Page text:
“All those men would have gone to wherever the Catcher’s real body was.”

“Here I was thinking I’d gotten rid of Greg for good!”

“I’m sorry.”

“OK—let’s say the Catcher’s on the same planet as we are—where would he be? Cleveland? Hanoi? Sydney?”

“He’s far enough to use a proxy and close enough to make that proxy more powerful than any proxy I’ve come across before. I’d guess he’s in this country, maybe even in this state.”

“You can’t get a lock on his location?”

“Catchers are good at disguising their energy signatures.”

“I think I’m going to be sick.”

“No, you’re not.”

“You’re right, but I’m disgusted and terrified anyway. Uh, you said you at least knew Vinny’s location?”

“His place of residence, not his location. The Catcher should know I got a lock on that place. He’s most likely steering Vinny clear of his apartment. The Catcher’s on the run and there’s no telling where he’ll make Vinny show up next.”

“This is getting better every second. I’ll have to go to work tonight, too! What if he shows up there and we destroy half the newsroom trying to fend him off? I could lose my job! My boss wouldn’t believe I had to fight a being named the Catcher who was trying to imprison my pet rock.”

“Relax, you won’t have to worry about the Catcher at your workplace. He’ll stay here, in town, where the splinters of the Spirit are, to work with the evil spirit to keep us from completing our Quest.”

“That makes sense. Speaking of which, we have half an hour before the real Brian shows up. Should we check out Vinny’s digs, continue to go through the list of buildings on the Virtual Walking Tour of Bellefonte, or both?”

“I vote for both.”

“Excellent choice. I need to get out of this house, anyway. Oh, the Catcher’s not lying in wait for us nearby or at the apartment, is he?”

“No, he made Vinny drive his car somewhere outside of Bellefonte. The Catcher is exhausted and wants to keep away from us. I feel sorry for Vinny.”

“Me, too.” She went out the front door, locked it, and walked to her car. “What comes after the Bellefonte Academy on the walking tour?” She started the Civic and got out of the parking spot.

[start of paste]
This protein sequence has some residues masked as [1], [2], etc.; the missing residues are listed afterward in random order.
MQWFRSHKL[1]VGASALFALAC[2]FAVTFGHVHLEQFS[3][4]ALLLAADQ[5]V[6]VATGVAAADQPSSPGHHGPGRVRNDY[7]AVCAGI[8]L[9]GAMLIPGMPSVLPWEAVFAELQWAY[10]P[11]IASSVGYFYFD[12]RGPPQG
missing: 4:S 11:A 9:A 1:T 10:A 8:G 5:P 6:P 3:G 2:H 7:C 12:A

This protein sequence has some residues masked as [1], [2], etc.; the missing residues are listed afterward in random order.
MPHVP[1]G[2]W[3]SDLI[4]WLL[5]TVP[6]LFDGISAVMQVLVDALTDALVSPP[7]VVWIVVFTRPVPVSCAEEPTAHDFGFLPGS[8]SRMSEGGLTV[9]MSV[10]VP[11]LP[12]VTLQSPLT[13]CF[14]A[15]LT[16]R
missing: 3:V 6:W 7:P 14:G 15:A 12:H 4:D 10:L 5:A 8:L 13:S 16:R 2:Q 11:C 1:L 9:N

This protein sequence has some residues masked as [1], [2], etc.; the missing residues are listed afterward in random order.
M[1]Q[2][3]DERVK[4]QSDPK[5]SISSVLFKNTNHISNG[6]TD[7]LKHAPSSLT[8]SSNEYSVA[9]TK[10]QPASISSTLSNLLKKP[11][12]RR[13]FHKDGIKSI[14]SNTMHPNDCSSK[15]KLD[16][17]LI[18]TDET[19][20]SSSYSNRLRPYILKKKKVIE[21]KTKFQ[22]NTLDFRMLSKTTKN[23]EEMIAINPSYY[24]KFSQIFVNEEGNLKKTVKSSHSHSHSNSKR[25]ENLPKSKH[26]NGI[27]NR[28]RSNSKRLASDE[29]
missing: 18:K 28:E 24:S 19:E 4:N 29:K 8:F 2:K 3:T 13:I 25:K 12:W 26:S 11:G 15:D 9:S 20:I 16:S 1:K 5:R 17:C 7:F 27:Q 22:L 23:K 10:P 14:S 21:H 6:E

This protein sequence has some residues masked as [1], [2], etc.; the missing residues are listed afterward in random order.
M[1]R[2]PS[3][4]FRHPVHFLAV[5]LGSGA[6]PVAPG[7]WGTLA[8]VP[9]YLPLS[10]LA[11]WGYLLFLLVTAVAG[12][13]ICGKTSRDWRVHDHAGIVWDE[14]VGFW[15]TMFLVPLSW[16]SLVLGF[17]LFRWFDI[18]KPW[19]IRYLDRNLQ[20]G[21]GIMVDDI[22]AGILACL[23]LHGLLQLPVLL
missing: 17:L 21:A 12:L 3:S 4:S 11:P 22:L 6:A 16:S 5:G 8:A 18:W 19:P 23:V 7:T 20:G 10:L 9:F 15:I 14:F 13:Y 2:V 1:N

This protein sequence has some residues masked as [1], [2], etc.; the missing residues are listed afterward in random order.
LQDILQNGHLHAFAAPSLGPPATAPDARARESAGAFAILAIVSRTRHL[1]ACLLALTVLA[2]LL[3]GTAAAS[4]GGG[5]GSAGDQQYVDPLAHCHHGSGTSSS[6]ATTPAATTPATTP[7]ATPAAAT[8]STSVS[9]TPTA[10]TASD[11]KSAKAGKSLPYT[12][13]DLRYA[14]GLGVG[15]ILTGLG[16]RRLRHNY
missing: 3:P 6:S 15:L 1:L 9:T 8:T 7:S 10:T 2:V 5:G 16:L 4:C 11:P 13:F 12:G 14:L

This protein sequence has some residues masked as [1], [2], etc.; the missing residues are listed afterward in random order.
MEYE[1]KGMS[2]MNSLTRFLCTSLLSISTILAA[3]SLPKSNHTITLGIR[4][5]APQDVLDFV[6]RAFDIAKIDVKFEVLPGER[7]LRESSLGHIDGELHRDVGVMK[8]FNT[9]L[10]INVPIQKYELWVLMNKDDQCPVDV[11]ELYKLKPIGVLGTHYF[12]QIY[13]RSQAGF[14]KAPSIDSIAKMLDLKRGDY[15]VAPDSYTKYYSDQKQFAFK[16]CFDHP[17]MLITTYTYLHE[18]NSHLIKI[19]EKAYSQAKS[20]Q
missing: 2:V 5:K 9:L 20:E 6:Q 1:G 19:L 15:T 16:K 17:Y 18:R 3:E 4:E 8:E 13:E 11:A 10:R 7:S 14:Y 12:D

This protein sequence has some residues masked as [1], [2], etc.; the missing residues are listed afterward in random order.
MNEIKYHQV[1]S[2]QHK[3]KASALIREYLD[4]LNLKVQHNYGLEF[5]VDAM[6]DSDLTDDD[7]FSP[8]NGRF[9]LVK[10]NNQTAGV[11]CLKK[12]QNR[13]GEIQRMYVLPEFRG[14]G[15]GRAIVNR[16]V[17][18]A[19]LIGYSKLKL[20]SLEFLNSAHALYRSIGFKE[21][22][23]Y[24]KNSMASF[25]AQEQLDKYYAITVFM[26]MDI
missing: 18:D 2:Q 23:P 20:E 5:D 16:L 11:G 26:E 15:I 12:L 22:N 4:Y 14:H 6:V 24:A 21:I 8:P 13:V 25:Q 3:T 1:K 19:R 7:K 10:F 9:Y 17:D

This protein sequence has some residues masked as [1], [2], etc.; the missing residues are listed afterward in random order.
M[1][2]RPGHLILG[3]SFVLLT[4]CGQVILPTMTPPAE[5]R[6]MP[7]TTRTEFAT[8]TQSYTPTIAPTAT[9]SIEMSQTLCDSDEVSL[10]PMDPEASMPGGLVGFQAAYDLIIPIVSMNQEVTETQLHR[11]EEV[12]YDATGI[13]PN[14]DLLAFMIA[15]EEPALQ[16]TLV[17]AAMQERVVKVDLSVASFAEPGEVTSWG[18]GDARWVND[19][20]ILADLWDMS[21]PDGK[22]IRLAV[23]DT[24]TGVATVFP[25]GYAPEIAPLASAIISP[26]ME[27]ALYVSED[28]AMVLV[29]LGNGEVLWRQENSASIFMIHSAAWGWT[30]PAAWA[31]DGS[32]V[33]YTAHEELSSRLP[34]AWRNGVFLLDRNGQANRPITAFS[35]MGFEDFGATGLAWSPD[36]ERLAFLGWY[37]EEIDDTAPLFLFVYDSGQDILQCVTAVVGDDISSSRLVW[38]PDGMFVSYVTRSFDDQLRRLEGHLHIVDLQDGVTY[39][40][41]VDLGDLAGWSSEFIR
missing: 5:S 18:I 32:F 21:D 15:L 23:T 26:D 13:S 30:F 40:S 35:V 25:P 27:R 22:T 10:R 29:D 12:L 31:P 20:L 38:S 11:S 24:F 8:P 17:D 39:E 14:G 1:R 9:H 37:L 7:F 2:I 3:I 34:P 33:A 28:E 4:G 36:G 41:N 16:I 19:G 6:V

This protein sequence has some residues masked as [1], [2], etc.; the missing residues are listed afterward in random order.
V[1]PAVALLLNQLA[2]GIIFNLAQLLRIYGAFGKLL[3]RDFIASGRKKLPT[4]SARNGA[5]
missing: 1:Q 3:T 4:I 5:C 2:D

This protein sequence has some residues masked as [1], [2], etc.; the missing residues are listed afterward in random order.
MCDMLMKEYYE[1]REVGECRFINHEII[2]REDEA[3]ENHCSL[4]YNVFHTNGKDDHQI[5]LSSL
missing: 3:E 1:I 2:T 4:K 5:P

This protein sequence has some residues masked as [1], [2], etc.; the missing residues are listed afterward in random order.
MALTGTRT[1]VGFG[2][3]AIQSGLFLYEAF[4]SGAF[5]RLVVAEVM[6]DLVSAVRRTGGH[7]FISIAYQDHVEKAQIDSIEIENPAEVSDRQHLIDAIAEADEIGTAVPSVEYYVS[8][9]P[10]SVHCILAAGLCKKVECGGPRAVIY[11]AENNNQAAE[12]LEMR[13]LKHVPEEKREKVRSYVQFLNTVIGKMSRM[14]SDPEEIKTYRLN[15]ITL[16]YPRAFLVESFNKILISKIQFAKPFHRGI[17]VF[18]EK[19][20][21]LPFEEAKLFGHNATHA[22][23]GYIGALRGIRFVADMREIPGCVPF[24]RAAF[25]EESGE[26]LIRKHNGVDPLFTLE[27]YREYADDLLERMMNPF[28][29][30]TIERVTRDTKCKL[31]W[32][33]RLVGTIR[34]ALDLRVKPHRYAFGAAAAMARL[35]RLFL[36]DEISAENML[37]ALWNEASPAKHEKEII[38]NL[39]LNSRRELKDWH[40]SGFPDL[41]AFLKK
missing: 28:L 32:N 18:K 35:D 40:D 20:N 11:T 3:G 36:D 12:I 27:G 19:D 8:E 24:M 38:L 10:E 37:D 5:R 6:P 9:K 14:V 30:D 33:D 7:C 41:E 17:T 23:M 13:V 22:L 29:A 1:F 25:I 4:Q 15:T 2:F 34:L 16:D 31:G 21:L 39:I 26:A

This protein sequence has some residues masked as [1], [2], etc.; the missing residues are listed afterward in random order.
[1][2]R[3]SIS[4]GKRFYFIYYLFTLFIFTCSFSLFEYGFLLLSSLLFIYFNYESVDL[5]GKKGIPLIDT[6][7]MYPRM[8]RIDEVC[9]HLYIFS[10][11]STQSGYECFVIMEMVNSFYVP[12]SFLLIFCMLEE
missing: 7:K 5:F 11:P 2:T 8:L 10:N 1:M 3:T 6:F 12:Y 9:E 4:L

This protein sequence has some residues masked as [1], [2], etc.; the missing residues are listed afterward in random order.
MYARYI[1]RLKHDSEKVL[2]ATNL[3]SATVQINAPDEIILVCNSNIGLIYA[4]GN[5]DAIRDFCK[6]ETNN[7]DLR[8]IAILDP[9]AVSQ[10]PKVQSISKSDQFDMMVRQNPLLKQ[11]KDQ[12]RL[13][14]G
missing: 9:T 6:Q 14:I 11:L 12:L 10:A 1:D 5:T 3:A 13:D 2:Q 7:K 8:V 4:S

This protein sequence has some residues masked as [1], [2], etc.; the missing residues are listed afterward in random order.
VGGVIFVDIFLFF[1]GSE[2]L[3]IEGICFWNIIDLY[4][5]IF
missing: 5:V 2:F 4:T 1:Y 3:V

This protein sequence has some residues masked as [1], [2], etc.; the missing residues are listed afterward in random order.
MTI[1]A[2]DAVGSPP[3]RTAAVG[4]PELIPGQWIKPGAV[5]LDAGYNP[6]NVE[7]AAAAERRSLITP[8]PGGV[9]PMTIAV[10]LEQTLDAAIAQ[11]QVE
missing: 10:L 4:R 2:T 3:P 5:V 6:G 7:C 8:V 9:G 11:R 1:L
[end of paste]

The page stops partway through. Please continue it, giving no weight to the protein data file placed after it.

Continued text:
“Tour stop No. 32, the Meyers Residence, 140 West Bishop Street, at the corner of Spring and Bishop. It’s the birthplace of Jacob H. Meyer, the inventor of the voting machine.”

“The voting machine? So everybody should have blamed a Bellefonte boy for the infamous Bush-Gore Florida Butterfly Ballot?”

“Not really.”

“Sorry, I’m trying too hard to be funny.” She took a left on Ridge and made the car climb up the hill. “I am learning all kinds of nifty details about my hometown, though. The voting machine inventor — who would have thought?”

“Yes, Bellefonte has a colorful history.”

“I doubt the Meyers Residence fits any of our clues, though.”

“You’re most likely correct.”

After going up a hill and down a hill, she turned left onto East Howard Street.

“What’s stop No. 33?”

“West Bishop Street. The website says the block of West Bishop between South Allegheny and South Spring is considered a municipal treasure reflecting pre-Civil War Bellefonte.”

She took a left on North Allegheny.

“Interesting. No descriptions of the individual houses, though?”

“I’m afraid not, but if you’d like, I could tell you all about them. In fact…”

“Don’t bother.” She pulled into a parking spot across the street from the rock shop where she’d gotten her crystals from. “If you can access the details, there are no splinters there.”

“I agree. Stop No. 34 is the 100 block of South Allegheny and Strychnine Corner.”

“Great, hold that thought. We’re here, aren’t we? I mean, I drove here and parked in this spot without thinking about it. Vinny lives here?”

“Indeed. I fed you the directions.”

“I see! Is it safe to go there? Is the place booby-trapped?”

“I don’t think it is.”

“I guess we’ll find out.” She stepped out of the car, locked it, and fed the parking meter with a quarter. “Where to?”

“Go in through that door; I can open it for you.”